This unregulated market faces a wave of lawsuits

More money and more people involved could lead to more litigation, says lawyer

This unregulated market faces a wave of lawsuits
Virtual currencies like Bitcoin and Ethereum have reached record highs this year – but analysts say initial coin offerings (ICOs) face a wave of litigation ahead amidst greater government scrutiny and fraud risks.  

In ICOs, startups sell a percentage of newly issued cryptocurrency in exchange for legal tender or other cryptocurrencies.

The value of Bitcoin tumbled earlier this month after The People’s Bank of China declared initial coin offerings illegal. In its website, the central bank said a “large number” of fundraising activities for ICOs have given rise to speculation, and invite suspicion of illegal financial activities.

“A successful civil claim against a token issuer for fraud or securities violations may trigger a flurry of other similar suits, but each case will vary based on the details of the sale,” Andrew Hinkes, an attorney at Berger Singerman, told Bloomberg BNA.

As of 16 September, ICO have raised over US$2.2bn in all-time cumulative funding, according to figures from Coindesk.

ICOs will have to be extra meticulous in correctly classifying their tokens. Andrew Hinkes, a dispute resolution attorney at Berger Singerman, told Bloomberg BNA that evolving technologies behind the coins can make it difficult to determine if a token is a security, utility, or digital currency. Those who fail to do so could be failing to comply with either securities or money services business regulations.

According to Brian Knight, senior research fellow at the Mercatus Center at George Mason University, investors have the right of recession it the security was issued not in accordance with the law.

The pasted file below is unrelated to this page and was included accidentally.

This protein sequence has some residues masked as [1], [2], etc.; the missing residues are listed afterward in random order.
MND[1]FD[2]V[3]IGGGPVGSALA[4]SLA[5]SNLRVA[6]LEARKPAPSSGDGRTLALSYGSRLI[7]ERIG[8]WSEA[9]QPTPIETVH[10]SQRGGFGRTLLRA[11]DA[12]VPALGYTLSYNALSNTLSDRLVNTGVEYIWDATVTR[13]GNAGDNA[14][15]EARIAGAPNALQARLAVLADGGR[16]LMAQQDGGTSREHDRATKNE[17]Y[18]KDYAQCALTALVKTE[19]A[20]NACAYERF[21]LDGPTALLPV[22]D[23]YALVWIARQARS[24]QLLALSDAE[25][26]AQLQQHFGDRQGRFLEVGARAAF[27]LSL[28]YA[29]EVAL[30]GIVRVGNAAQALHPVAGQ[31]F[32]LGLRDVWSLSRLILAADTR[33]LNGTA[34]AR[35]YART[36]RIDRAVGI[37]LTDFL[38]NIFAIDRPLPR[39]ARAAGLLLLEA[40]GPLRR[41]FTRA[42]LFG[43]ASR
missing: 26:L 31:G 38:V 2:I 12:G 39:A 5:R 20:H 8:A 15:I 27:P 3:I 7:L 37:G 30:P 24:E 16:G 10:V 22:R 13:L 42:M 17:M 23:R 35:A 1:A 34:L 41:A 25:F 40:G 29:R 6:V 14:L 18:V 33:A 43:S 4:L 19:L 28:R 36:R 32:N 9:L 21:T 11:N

“The larger a market becomes, the more people are involved, the more money involved, the more likely you have litigation,” said Stephen Palley corporate and commercial litigation attorney at Anderson Kill, as quoted by Bloomberg BNA. “People lose money, then sue.”

Related stories:
Beyond legal acumen: 5 must-have skills in today’s business landscape
Lawyers can now accept cryptocurrencies as payment in this US state

Free newsletter

Subscribe to our FREE newsletter service and we’ll keep you up-to-date with the latest breaking news, cutting edge opinion, and expert analysis affecting both your business and the industry as whole.

Please enter your email address below and click on Sign Up for daily newsletters from Australasian Lawyer.

Recent articles & video

Cyber attack targets major firm – report

IP firm strengthens partnership with key hire in Brisbane

Barristers in England and Wales at a “breaking point” – survey

Law Council renews call to raise the minimum age of criminal responsibility

Law reform body recommends changes to SA law and practice

Veteran litigator boosts Simmons & Simmons Hong Kong disputes resolution team

Most Read Articles

Cyber attack targets major firm – report

NewLaw pioneer to lead KPMG Law's legal operations transformation services arm

Baker McKenzie advises US company on cross-border healthtech acquisition

Being a bookworm got this HFW senior associate into the courtroom